5. The learned Judge came to the conclusion that if the entire income of the plaintiffs was assessed to the circumstances and property tax by the Municipal Board of Kanauj, they were not liable to pay the same tax on the same income to the District Board. On the question whether the civil Court had any jurisdiction the learned Judge was of the opinion that no objection could be taken to a valuation of assessment and no liability of a person to be assessed or taxed could be questioned in any other manner or by any other authority than was provided for in the Act, but if the dispute was whether the plaintiffs resided within the limits of the District Board and were, therefore, subject to the application of the District Boards Act that dispute could be decided by a civil Court though the civil Court might not be able to entertain a suit about the amount of the taxable income.

6. Before the District Judge a new point was raised that under the Professions Tax Limitation Act (20 [xx] of 1941) no tax payable to any Municipality or District Board by way of tax on professions, trades, callings or employments could be valid beyond the sum of Rs. 50. The learned Judge held that the Act was applicable, the plaintiffs were not liable to pay more than Rs. 50 per annum to the District Board as circumstances and property tax and issued an injunction restraining the District Board from realising more than Rs. 50 per annum from the plaintiffs as circumstances and property tax.

7. The District Board has filed this appeal. The case came up before a learned single Judge of this Court who referred it for decision by a Pull Bench.

8. Two points have been raised before us by learned counsel, firstly that the jurisdiction of the civil Court was barred by Section 131, District Boards Act. The second point that has been argued is whether the tax imposed is governed by the provisions of the Professions Tax Limitation Act (20 [xx] of 1941). The points have been fully considered in the judgments of my learned brothers, Raghubar Dayal and Bind Basni Prasad. I agree with the order proposed, but in view of the importance of the questions raised in this appeal, I would like to set oat very briefly my reasons.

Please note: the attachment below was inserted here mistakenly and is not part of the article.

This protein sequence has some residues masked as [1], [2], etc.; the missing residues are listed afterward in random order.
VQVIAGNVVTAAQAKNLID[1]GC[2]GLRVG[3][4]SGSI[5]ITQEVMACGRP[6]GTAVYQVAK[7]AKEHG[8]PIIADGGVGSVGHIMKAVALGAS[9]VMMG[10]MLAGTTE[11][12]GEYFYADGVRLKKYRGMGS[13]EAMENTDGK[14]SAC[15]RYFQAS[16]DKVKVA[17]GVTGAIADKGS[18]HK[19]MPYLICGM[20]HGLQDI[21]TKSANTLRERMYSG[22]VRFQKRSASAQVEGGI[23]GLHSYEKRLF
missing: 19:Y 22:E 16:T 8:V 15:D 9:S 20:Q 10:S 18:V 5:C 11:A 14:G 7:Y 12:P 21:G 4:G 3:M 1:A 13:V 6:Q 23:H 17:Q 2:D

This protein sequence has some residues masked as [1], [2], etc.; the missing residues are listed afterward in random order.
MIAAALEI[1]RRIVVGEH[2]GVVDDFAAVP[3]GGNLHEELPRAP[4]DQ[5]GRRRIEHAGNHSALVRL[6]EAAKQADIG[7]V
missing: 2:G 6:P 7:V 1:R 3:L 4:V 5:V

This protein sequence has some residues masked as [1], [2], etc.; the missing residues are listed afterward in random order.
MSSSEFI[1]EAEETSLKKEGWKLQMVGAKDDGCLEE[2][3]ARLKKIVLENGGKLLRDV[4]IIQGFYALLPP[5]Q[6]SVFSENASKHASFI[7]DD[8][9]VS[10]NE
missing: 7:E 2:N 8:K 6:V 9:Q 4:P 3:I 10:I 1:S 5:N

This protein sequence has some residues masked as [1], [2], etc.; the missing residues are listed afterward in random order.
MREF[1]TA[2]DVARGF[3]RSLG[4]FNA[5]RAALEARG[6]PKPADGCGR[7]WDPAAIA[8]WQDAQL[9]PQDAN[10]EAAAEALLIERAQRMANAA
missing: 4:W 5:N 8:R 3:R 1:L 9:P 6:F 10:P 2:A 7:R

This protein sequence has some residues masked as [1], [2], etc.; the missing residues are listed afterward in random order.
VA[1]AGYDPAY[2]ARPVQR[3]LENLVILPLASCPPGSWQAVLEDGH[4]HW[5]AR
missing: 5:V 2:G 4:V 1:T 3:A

9. The plaintiffs have submitted to the decree of the Court below and have neither filed an appeal nor a cross-objection. They have, therefore, accepted their liability to pay the amount of Rs. 50 which was the maximum amount payable under the Professions Tax Limitation Act (20 [xx] of 1941). The provisions of Section 2 of the Act are as follows:

Notwithstanding the provisions of any law for the time being in force, any taxes payable in respect of any one person to a Province, or to any one municipality, district board, local board or other local authority in any Province, by way of tax on professions, trades, callings or employments, shall from and after the commencement of this Act cease to be levied to the extent to which such taxes exceed fifty rupees per annum.

If the provisions of this section apply to the tax which has been imposed on the plaintiffs then there can be no doubt that the District Board had no right to impose a tax of a larger amount than Rs. 50 and any imposition in excess thereof must be deemed to be illegal.

10. The argument of Mr. Banerji is firstly that the tax on circumstances and property is not a tax on professions, trades, callings or employments and is, therefore, not governed by the Professions Tax Limitation Act. In the alternative he has argued that the question of illegality could be decided by the District Magistrate in an appeal under Section 128, U.P. District

Boards Act (10 [x] of 1922). Section 128 reads as follows: